People often ask me: “What’s the best way to buy tickets to a Cubs game?” Feel free to insert your favorite team or coveted ticket into that sentence. Well, the answer depends on the type of event that you are trying to attend and we are not just talking about football vs. baseball. Each sporting event can be broken into six sub-categories which will help you determine how to get the best price for a great seat.
1) Championship Games – This category is pretty self explanatory. These are the big ticket games that almost everybody wants to go to. The good news is that people are brain washed by the media in thinking these tickets are unattainable – especially when the White Sox make the World Series or the Bears are in the Super Bowl. A good strategy will save you hundreds of dollars on tickets.
2) Playoff Games (including Clinching Games) – Playoff games can often generate just as much excitement as championship games but the good news is there is more than one playoff game to choose from which gives you a lot of options to get into the game and probably get a good deal.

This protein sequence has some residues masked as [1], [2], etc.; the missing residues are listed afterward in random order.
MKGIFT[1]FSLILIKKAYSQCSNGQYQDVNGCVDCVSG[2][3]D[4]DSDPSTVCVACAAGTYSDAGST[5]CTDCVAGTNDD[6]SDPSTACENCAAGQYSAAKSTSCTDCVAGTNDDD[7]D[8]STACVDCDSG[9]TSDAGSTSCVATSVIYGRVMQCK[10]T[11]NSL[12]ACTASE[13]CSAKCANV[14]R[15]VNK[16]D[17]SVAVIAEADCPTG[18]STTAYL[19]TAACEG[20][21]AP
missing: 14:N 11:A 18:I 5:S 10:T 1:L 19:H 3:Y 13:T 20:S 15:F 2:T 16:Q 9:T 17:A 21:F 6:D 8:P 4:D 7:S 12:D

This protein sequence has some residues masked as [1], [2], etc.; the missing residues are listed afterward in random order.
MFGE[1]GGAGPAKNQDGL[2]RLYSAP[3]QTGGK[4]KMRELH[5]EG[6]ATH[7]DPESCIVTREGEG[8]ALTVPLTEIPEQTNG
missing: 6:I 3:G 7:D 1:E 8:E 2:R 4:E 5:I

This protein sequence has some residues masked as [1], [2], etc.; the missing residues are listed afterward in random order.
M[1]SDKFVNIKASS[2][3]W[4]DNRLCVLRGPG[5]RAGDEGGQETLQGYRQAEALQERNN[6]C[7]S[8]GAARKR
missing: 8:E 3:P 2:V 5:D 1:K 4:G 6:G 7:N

3) Sold Out Regular Season Game – Regardless of a playoff or even a winning season there are some teams and stadiums that generate enough excitement to still sell out their games – think sitting in the bleachers at Wrigley Field or the Green Monster at Fenway Park during the summer. But, just as with playoff games, sold out regular season games can vary greatly in secondary market ticket availability and the cost of those tickets.
4) Just Another Regular Season Game – These regular season games are not sold out. In fact, in the upper deck you might see rows of empty seats and fans starting to sneak to better sections. These games are a dime a dozen and often where you will save the most money on the face value of the tickets – enough to bring your whole family.
5) Second Class Sports – I never like to downgrade any sport as being “second class.” I have been to professional billiards, bowling, fishing and table tennis. But, I have to acknowledge the less popular sports as a ticket category in and of itself. These sports are not followed by most fans let alone on most fans radar to attend. They consist of the minor leagues of the main sports as well as out of the box sports such as action sports, bull riding and lacrosse.